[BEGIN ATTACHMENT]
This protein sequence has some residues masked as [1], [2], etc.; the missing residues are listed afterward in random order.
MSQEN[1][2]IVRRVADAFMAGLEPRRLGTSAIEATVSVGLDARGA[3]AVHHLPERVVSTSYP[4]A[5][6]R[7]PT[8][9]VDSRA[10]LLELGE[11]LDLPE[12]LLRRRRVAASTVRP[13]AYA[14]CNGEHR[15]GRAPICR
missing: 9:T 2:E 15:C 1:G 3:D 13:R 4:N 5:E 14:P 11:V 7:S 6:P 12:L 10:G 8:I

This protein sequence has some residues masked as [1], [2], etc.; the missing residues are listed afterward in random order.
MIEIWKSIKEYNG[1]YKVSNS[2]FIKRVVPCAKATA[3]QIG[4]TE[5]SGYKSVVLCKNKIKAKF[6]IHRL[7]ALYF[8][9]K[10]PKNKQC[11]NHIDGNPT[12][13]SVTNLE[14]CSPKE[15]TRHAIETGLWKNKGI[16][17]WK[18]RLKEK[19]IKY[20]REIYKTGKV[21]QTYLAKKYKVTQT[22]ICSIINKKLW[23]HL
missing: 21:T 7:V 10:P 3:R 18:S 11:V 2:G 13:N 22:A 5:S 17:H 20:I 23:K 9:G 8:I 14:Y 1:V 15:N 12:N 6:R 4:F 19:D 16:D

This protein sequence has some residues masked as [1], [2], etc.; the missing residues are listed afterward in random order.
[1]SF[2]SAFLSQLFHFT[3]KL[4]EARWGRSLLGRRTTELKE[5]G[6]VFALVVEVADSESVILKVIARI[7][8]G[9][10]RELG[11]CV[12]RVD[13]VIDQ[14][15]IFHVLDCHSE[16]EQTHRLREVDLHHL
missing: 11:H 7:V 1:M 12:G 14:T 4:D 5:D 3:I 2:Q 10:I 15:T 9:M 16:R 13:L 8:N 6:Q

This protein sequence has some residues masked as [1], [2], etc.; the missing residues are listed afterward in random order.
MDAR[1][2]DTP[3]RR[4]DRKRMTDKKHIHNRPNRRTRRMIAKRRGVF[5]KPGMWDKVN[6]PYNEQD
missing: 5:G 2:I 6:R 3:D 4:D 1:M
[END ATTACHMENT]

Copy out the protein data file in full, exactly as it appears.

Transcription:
This protein sequence has some residues masked as [1], [2], etc.; the missing residues are listed afterward in random order.
MSQEN[1][2]IVRRVADAFMAGLEPRRLGTSAIEATVSVGLDARGA[3]AVHHLPERVVSTSYP[4]A[5][6]R[7]PT[8][9]VDSRA[10]LLELGE[11]LDLPE[12]LLRRRRVAASTVRP[13]AYA[14]CNGEHR[15]GRAPICR
missing: 9:T 2:E 15:C 1:G 3:D 13:R 4:N 5:E 14:P 11:V 7:S 6:P 12:L 10:G 8:I

This protein sequence has some residues masked as [1], [2], etc.; the missing residues are listed afterward in random order.
MIEIWKSIKEYNG[1]YKVSNS[2]FIKRVVPCAKATA[3]QIG[4]TE[5]SGYKSVVLCKNKIKAKF[6]IHRL[7]ALYF[8][9]K[10]PKNKQC[11]NHIDGNPT[12][13]SVTNLE[14]CSPKE[15]TRHAIETGLWKNKGI[16][17]WK[18]RLKEK[19]IKY[20]REIYKTGKV[21]QTYLAKKYKVTQT[22]ICSIINKKLW[23]HL
missing: 21:T 7:V 10:P 3:R 18:S 11:V 2:G 13:N 22:A 5:S 17:H 20:I 23:K 9:G 8:I 14:Y 1:V 15:N 12:N 6:R 4:F 19:D 16:D

This protein sequence has some residues masked as [1], [2], etc.; the missing residues are listed afterward in random order.
[1]SF[2]SAFLSQLFHFT[3]KL[4]EARWGRSLLGRRTTELKE[5]G[6]VFALVVEVADSESVILKVIARI[7][8]G[9][10]RELG[11]CV[12]RVD[13]VIDQ[14][15]IFHVLDCHSE[16]EQTHRLREVDLHHL
missing: 11:H 7:V 1:M 12:G 14:T 4:D 5:D 3:I 2:Q 10:I 15:T 9:M 16:R 13:L 8:N 6:Q

This protein sequence has some residues masked as [1], [2], etc.; the missing residues are listed afterward in random order.
MDAR[1][2]DTP[3]RR[4]DRKRMTDKKHIHNRPNRRTRRMIAKRRGVF[5]KPGMWDKVN[6]PYNEQD
missing: 5:G 2:I 6:R 3:D 4:D 1:M